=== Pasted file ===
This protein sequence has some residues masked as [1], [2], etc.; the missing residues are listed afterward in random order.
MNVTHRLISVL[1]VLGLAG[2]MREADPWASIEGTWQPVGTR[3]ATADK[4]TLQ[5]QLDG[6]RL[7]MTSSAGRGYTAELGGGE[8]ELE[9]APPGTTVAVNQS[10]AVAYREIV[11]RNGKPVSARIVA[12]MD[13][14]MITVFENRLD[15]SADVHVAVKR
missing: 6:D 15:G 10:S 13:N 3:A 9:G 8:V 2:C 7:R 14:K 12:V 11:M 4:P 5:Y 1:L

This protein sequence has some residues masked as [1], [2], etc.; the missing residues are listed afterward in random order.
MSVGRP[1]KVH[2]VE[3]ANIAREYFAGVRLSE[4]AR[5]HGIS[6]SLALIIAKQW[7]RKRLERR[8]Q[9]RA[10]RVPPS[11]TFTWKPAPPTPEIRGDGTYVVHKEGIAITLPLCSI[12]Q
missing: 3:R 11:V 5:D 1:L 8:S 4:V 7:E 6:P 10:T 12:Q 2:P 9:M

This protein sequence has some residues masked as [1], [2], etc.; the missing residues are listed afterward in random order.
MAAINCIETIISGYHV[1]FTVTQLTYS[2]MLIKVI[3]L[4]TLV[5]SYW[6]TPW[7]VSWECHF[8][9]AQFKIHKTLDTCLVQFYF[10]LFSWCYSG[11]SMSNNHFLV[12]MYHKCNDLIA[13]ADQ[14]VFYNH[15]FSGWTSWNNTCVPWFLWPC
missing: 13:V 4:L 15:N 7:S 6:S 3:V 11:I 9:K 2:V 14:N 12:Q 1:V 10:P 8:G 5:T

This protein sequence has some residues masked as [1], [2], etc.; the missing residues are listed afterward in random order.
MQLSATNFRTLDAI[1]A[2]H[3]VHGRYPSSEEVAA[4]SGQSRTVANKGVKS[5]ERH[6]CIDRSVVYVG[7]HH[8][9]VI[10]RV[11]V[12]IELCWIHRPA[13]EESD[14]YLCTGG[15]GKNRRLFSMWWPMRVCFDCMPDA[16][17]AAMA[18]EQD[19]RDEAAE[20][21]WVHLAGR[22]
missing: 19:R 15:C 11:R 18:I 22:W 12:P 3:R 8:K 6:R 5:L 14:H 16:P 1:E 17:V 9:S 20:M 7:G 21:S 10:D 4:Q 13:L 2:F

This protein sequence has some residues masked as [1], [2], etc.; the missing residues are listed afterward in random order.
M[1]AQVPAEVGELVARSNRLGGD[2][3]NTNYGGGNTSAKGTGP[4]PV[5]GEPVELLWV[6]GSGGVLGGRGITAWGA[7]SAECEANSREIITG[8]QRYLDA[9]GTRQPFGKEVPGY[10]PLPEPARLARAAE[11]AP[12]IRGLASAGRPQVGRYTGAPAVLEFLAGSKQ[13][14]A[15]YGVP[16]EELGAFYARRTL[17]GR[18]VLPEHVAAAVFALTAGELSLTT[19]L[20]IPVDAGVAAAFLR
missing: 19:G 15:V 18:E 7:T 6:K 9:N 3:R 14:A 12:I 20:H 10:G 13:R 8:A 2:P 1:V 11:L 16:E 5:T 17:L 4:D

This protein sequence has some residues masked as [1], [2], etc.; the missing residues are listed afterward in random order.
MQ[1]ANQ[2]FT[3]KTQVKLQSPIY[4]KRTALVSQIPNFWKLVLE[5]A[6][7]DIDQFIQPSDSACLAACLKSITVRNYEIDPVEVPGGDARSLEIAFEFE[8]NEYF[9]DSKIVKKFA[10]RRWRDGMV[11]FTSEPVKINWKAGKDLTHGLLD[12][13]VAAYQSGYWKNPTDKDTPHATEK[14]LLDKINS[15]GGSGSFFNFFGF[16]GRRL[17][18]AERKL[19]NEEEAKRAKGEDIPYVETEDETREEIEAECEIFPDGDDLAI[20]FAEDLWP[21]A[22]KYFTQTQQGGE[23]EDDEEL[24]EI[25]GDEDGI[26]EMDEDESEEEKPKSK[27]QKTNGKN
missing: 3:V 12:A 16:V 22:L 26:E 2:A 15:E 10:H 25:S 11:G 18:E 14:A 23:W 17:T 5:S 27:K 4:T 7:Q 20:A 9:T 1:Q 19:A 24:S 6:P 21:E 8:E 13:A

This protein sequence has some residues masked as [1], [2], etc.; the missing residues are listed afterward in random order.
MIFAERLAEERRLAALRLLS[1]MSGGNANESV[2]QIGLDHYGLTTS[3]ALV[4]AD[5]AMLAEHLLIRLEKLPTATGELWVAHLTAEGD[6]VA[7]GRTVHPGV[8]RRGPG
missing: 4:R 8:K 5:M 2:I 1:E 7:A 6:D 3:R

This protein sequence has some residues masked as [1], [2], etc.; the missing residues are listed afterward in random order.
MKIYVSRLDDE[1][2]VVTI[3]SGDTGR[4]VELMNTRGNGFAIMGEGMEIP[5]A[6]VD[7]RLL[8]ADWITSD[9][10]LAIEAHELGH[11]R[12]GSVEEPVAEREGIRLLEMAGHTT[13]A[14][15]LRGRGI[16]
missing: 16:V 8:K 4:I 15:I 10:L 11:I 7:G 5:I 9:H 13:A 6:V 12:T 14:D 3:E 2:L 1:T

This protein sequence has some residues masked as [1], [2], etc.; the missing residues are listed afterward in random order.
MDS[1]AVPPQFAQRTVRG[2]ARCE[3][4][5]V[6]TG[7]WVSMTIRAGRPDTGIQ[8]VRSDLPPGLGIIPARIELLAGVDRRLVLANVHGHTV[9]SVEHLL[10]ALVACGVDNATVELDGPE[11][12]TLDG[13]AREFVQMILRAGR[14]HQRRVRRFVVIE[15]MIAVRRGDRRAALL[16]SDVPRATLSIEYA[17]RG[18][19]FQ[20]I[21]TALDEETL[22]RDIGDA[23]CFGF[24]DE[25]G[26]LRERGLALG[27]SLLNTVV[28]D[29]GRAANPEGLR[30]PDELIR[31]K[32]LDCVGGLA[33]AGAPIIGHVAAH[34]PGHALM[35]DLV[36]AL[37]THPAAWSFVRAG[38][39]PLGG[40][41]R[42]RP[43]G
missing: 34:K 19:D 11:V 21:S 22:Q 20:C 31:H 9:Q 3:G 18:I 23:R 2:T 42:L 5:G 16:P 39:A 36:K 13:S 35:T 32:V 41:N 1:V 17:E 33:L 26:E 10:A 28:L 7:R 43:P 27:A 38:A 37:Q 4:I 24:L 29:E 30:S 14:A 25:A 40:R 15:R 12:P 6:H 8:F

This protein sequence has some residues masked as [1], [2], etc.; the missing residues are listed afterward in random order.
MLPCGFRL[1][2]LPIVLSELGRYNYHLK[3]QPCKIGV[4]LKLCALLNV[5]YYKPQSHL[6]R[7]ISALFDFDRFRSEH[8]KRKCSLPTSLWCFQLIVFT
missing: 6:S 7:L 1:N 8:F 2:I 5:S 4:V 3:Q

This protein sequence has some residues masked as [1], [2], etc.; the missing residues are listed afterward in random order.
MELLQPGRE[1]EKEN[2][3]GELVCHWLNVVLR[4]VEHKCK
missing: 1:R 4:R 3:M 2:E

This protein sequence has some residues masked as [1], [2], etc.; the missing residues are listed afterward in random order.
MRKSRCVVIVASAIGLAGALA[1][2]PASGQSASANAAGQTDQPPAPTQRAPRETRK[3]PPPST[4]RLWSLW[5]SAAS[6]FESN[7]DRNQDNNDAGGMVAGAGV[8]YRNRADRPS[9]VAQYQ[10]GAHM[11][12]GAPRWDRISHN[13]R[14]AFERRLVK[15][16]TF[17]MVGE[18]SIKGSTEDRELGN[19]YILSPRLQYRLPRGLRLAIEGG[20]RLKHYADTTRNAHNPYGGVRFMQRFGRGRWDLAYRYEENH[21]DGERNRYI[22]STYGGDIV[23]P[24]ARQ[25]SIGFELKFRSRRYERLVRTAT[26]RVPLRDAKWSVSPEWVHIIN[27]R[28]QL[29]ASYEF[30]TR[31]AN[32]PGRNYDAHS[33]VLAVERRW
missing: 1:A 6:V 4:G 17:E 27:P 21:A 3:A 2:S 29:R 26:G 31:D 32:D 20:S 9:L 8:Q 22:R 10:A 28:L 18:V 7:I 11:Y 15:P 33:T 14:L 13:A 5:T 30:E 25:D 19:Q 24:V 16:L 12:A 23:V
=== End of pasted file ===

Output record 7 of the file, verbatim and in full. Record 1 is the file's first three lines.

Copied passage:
This protein sequence has some residues masked as [1], [2], etc.; the missing residues are listed afterward in random order.
MIFAERLAEERRLAALRLLS[1]MSGGNANESV[2]QIGLDHYGLTTS[3]ALV[4]AD[5]AMLAEHLLIRLEKLPTATGELWVAHLTAEGD[6]VA[7]GRTVHPGV[8]RRGPG
missing: 4:R 8:K 5:M 2:I 1:E 7:A 6:D 3:R